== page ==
THE EVIDENCE FOR THE PROSECUTION
THE New York Tribune was overjoyed with Butler's opening. It was pleased especially by his assertion that what was taking place was not a trial but a mere inquest of office.1 Enchanted by this Massachusetts oratory, from his barricaded War Department Stanton wrote the orator: "The world to all time is enriched by it. As an American citizen and as your friend, I rejoice at the mighty blow you struck against the great enemy of the nation."2 But Gideon Welles recorded: "Though a Radical favorite, he is an unscrupulous and in every respect a bad man. The intelligent Radicals do not seem to be satisfied with his performance, while the Democrats do not feel that Butler has made much headway against the President."3
On the reconvening of the trial the following day, it soon developed that despite Butler's pyrotechnics, what the managers had to offer in the way of proof was dull. It consisted of formal documents, and the testimony concerning facts long since of common knowledge.4
The first witness was William McDonald. Yes, he had served the Senate resolution on the President,5 J. W. Jones served it on Thomas at the masquerade ball.6 Since the Tenure-of-Office Act the form of commission for appointment had omitted the words "during the pleasure of the President of the United States for the time being,"7 testified Clerk Creecy of the Treasury Department. Next came Representative Van Horn. He narrated what had happened when Thomas demanded possession of the War Department.8 On cross-examination Stanbery asked him if Thomas at that time was armed. Van Horn had noticed no arms, he said, except what the Almighty had given him."9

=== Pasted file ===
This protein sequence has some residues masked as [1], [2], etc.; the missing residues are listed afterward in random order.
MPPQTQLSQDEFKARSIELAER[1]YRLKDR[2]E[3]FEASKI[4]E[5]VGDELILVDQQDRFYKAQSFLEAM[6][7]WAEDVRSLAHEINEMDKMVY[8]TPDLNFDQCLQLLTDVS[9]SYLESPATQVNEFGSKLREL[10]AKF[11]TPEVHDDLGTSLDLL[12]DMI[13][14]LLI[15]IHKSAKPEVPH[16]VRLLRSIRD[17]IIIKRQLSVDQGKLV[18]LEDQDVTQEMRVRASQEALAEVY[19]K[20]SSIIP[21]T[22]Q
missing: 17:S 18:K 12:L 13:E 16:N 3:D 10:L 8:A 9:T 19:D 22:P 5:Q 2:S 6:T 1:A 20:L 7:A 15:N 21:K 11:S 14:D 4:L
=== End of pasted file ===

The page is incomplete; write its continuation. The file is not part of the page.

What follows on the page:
Walter Burleigh, a delegate from the territory of Dakota, was the managers' next witness,--called to prove the threats of force
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Publication information: Book title: Andrew Johnson:A Study in Courage. Contributors: Lloyd Paul Stryker - Author. Publisher: Macmillan. Place of publication: New York. Publication year: 1929. Page number: 633.
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